Emma, this is the third time you’ve co-starred with Ryan Gosling, having previously appeared in Crazy Stupid Love and Gangster Squad together. How do you find working with him?
We’ve become good friends over the years. He’s warm and funny, and we have great chemistry. We knew we had that from our first few scenes together on Crazy Stupid Love, and that makes it so much fun for us to be on a set with each other. It’s hard for us not to burst out laughing while we’re doing some of our scenes. Ryan is very sweet and kind and he’s a devoted dad [Gosling has two children with actress Eva Mendes].
How did director, Damien Chazelle, wind up casting the two of you together in this film?
Damien was a fan of our work in Crazy Stupid Love. He liked the idea of casting two actors who had starred together before, like in the golden era of musicals where Ginger Rogers and Fred Astaire became a famous film couple – not that I would compare myself to Ginger Rogers – so that’s the kind of chemistry Damien was looking for between us.
What was it like preparing for all the dance numbers you and Gosling performed in the film?
I was lucky that I didn’t need to be technically perfect in dancing and singing for this kind of story. I was also fortunate to have had some experience in musical theatre productions like Cabaret [which she performed on Broadway over a year ago], but it still took two months of hard work to master the choreography. I had a great time learning the dance numbers with Ryan because we’ve been friends for so long, and it’s much more fun practising the routines when you’re with a close friend.
Did appearing in Cabaret prior to shooting La La Land give you more confidence when it came to all the song and dance numbers in the film?
I was looking forward to it. I just have to take care of my voice as, sometimes, if I sing too loudly, I have problems with my vocal chords. I had to take medication while I was doing Cabaret because of that. But getting to play Sally Bowles [the character made famous by Liza Minelli in the 1972 film] on Broadway was a dream come true for me.
When I was nine, my mother, who loved the theatre, would take me from my home town of Scottsdale, Arizona, to see Cabaret performed on Broadway. I remember we were able to buy the standby tickets and got to sit in the front row.
Your character endures some tough auditions. Did you also go through those kinds of challenging experiences when you were starting out in your career?
I came to Hollywood when I was 15, and I’ve had many bad auditioning experiences, which I was able to draw on to play Mia. My worst memory was when I wasn’t allowed to have my lines before the actual audition took place. I was 16 at the time and I was having trouble getting them right, and this woman [a casting director] started screaming at me and telling me how unprofessional I was.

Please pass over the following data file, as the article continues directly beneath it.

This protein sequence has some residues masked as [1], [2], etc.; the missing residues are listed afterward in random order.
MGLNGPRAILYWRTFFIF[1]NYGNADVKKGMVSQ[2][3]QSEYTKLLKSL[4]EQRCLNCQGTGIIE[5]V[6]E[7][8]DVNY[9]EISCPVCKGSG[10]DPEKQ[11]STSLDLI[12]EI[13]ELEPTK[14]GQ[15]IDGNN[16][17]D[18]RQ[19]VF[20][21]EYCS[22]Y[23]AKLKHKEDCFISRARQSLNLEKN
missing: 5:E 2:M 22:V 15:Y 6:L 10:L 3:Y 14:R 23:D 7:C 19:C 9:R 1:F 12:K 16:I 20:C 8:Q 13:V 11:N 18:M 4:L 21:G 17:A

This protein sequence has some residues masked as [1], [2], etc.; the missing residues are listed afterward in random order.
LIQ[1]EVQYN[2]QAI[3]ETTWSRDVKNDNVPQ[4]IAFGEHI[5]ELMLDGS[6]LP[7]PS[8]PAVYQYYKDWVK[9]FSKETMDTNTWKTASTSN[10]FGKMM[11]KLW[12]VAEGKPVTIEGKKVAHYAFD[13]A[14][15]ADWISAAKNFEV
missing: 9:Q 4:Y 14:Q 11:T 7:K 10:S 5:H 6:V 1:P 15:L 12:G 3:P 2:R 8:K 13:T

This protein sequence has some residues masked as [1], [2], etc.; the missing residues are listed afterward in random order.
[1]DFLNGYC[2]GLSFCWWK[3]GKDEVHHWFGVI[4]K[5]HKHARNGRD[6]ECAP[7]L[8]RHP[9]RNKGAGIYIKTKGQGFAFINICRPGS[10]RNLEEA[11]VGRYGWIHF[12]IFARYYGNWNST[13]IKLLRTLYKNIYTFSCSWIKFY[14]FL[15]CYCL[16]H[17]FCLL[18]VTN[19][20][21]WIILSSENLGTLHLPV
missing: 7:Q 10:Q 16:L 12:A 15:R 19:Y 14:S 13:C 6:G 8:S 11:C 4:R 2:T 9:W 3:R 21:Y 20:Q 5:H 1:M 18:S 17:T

I never had to suffer the kind of humiliation that Mia has endured, which is why I think she’s so brave and keeps going no matter what.
When you were trying to establish yourself in Hollywood, how determined were you to succeed?
Acting was something that helped me overcome a lot of my anxiety and doubts. Your teenage years can often be difficult, but I knew this was what I wanted to do with my life. So that gave me plenty of drive and ambition.
But, even after you start getting bigger parts and more recognition, you never really feel secure. You’re always worried about landing the next role, or how your last film did. I think that acting is the kind of profession where you’re always a bit worried about the future. You can be starring in one great film after another and still feel anxious about being able to find the same good roles.
Is Hollywood a hard place to succeed in because there is so much competition, especially for actors looking for that first big break?
It’s an exciting place to be and, in some ways, disturbing. It’s not easy to live in a city where almost everyone has the same dream. Today, there are so many tools that can help aspiring actors get started, compared to the past. It’s so much easier to make a short film and put it on social media. My advice to young actors is to just go ahead and do it! You don’t have mto wait for someone to offer you a small part, you can write and make your own short film and see where that takes you.
What does acting mean to you?
I try to do my job and hope it makes people smile.
Main interview: Annabel Jones/ Interview Hub